He was born in Lewisham in July 1889 he died on December 4, 1963
William Philip Cahill lived at 60, Limes Grove, Lewisham together with his wife Harriet (nee Dobson) whom he had married in October 1914. William was the Chief Clerk in the foreign correspondence department of a controlled Greenwich firm. He described himself as a free-thinker and an agnostic who objected to the war entirely on moral grounds. He was a member of the Dulwich Branch of the No-Conscription Fellowship, his mother Sarah Cahill was the branch secretary in 1917.
Conscientious Objection during the First World War
William's appearance before the Lewisham Military Service Tribunal was reported in the Lewisham Borough News on August 11, 1916 under the sub-heading Expected Sentence of Death. He is reported as saying that he had been offered a war badge conditional on his going on the war work that his firm were doing, but he declined to do so. He told the tribunal he was prepared to continue to do the work he was currently doing as it was entirely connected with the firm's export trade, but as he believed absolutely in the sanctity of life he was unwilling to undertake any work, even burying the dead in France, that he considered essentially part of the military operations. He believed that were he to be sent to France he would probably be sentenced to death "the same as 34 other conscientious objectors had been". He was granted a non-combatant certificate and said he would appeal.
His appeal was heard at the Metropolitan Asylums Board Tribunal and is reported The Kentish Mercury, September 6, 1916 under the sub-heading The Spartan Mother New Style as he asked his mother to confirm that he had held beliefs as a conscientious objector for practically all his life.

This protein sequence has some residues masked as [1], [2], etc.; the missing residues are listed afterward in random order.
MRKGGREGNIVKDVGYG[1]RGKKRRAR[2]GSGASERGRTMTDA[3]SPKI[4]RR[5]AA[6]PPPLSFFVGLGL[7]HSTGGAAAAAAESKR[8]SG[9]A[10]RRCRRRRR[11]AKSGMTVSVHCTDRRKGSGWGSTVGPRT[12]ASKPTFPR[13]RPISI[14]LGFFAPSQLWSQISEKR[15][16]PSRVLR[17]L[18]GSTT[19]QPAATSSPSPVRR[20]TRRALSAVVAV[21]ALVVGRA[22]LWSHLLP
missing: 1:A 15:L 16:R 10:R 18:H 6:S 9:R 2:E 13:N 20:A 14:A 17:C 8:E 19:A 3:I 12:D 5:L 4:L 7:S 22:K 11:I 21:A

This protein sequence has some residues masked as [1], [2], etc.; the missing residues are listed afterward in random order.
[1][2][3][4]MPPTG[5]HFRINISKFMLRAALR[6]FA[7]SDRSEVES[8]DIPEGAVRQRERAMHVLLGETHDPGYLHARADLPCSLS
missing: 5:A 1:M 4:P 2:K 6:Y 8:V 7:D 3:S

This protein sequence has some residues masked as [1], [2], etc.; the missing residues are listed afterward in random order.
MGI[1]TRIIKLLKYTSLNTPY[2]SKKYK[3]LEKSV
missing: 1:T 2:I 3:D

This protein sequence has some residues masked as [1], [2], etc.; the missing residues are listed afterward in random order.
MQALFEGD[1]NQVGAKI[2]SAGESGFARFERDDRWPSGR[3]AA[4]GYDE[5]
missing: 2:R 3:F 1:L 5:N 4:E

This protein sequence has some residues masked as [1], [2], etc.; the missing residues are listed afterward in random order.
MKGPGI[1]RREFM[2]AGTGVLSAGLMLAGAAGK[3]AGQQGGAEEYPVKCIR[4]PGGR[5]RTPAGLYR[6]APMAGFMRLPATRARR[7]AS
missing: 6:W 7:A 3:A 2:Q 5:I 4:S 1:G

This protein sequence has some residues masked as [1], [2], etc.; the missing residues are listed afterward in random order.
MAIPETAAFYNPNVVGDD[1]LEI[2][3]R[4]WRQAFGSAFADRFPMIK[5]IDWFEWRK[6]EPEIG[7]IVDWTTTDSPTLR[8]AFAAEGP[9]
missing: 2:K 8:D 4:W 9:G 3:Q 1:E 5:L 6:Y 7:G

William was an absentee and his arrest was reported on 29 December, 1916. He had been taken under guard to the 17 London Regiment and first court-martialled at Winchester on 24 November when he was sentenced to two years hard labour in Wormwood Scrubs prison. At the Central Tribunal at Wormwood Scrubs held on January 20, 1917 he refused to accept the Home Office Scheme's conditions
He was an absolutist and was subjected to a cycle of disobeying orders, being sentenced to a period of hard labour in civilian prisons and on discharge being handed back to the army for the cycle to recommence. Clare Cole, an associate member of the Dulwich Branch who visited and corresponded with conscientious objectors, says that he "put up a fine fight, and suffered greatly in health throughout his imprisonment" and he was eventually discharged on medical grounds by order of the Secretary of State on 18 January, 1918. At the time of his discharge he had been courts martialled three times, sentenced to hard labour and imprisoned in Winchester, Wormwood Scrubs and Wandsworth prisons.
After the First World War
The Lewisham 1926 Electoral register shows him and his wife living at 12 William Street and the 1932 register shows him living with his wife, mother and his sister Catherine Mary at 75 Old Road, SE18, which was his mother's home from 1922.
Cyril Pearce, University of Leeds, Pearce Register of British Conscientious Objectors
Lewisham Borough News on August 11, 1916
Kentish Mercury, September 6, 1916
Clare Cole, The Objectors to Conscription and War, published Manchester: Workers' Northern Publishing Society, 1936 ref. (p.57)
Dulwich N-C.F What are Conscientious Objectors? July 1917 in the Cumbria Archive Centre ref:D/Mar/4/97
Ann O'Brien, Volunteer, Lewisham Local Studies and Archives centre. January 1915
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